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The Los Filos mine in Carrizalillo, Guerrero. The Los Filos mine in Carrizalillo, Guerrero.

Community breaks off talks with operator of Guerrero gold mine

Landowners claim Canadian-owned mine has not fulfilled contractual obligations

Members of the Carrizalillo ejido in Eduardo Neri, Guerrero, have broken off talks with the Canadian miner Equinox Gold, accusing the company of racist practices and incompliance with a contract signed in 2019. 

A work stoppage began on September 3 at the Los Filos mine, one of the largest open-pit gold mines in the world.

The ejido (communal landowners’ collective) alleges that 70% of the terms of its six-year contract with Equinox were not being fulfilled and has refused to allow any of the 1,500 workers, the majority of whom are not local residents, to enter the mine. Members of the collective have set up camp at the mine’s two entrances in protest.

Disputed areas of the contract include matters of health, working conditions, infrastructure and scholarships.

On Monday, an ejido member who requested anonymity said that a meeting was held with Equinox vice president Peter Burger in which the ejido asked for and obtained the resignation of deputy director of mining operations Juan Carlos Flores Cano, but both sides hit an impasse.

Burger reportedly refused to negotiate the terms of a new contract until the blockade was lifted.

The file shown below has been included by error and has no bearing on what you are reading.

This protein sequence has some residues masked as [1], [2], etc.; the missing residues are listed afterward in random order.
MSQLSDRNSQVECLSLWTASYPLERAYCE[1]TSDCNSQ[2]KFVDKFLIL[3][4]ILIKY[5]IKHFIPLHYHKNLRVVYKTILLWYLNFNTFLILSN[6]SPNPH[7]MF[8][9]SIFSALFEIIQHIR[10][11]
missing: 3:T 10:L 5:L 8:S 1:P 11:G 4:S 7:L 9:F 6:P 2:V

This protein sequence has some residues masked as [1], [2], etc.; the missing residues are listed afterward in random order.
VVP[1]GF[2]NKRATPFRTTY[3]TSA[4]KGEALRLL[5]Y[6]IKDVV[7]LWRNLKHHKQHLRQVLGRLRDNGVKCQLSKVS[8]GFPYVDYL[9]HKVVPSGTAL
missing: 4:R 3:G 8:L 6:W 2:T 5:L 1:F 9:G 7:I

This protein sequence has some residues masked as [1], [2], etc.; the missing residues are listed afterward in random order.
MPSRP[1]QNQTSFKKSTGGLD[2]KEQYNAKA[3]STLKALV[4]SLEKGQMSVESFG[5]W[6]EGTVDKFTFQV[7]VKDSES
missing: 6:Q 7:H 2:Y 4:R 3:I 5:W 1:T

Members of the cooperative vowed that they would no longer sign multiple-year contracts such as the six-year contract being disputed with Equinox, and that from now on the terms would be for just one year.

Carrizalillo has been renting its lands to open-pit mining for 13 years but with detrimental environmental effects, according to a study. Part of the contract with Equinox Gold was the establishment of a safe supply of drinking water, but the arsenic content in their current water supply has caused serious skin disease, residents claim.

A 2014 study showed that 57% of the population suffered from respiratory diseases caused by heavy metals used in the extraction of minerals. To date, the Mexican Network of People Affected by Mining (Rema) reports that all families in the area have one or more members who are ill from mining operations.

The community says it does not want to see mining end, only that it is carried out responsibly and that there are agreements to mitigate what Rema calls the “serious, progressive and irreversible impact on its community.”

On Friday, Equinox Gold posted a short statement regarding the blockade on its website. “Equinox Gold is in active discussions with the Carrizalillo community leaders to resolve the issues,” it concluded followed by an extensive disclaimer, cautioning that the wording of its statements is based on “the company’s assumption that discussion and negotiation will result in a satisfactory resolution to the community issues at Los Filos. While the company considers these assumptions to be reasonable based on information currently available, they may prove to be incorrect.”

President López Obrador announced that he will personally intervene in the dispute. “In this case in particular we are offering to intervene … we are going to attend to the affected parties in order to seek a resolution,” López Obrador said Tuesday morning.

Source: La Jornada (sp)

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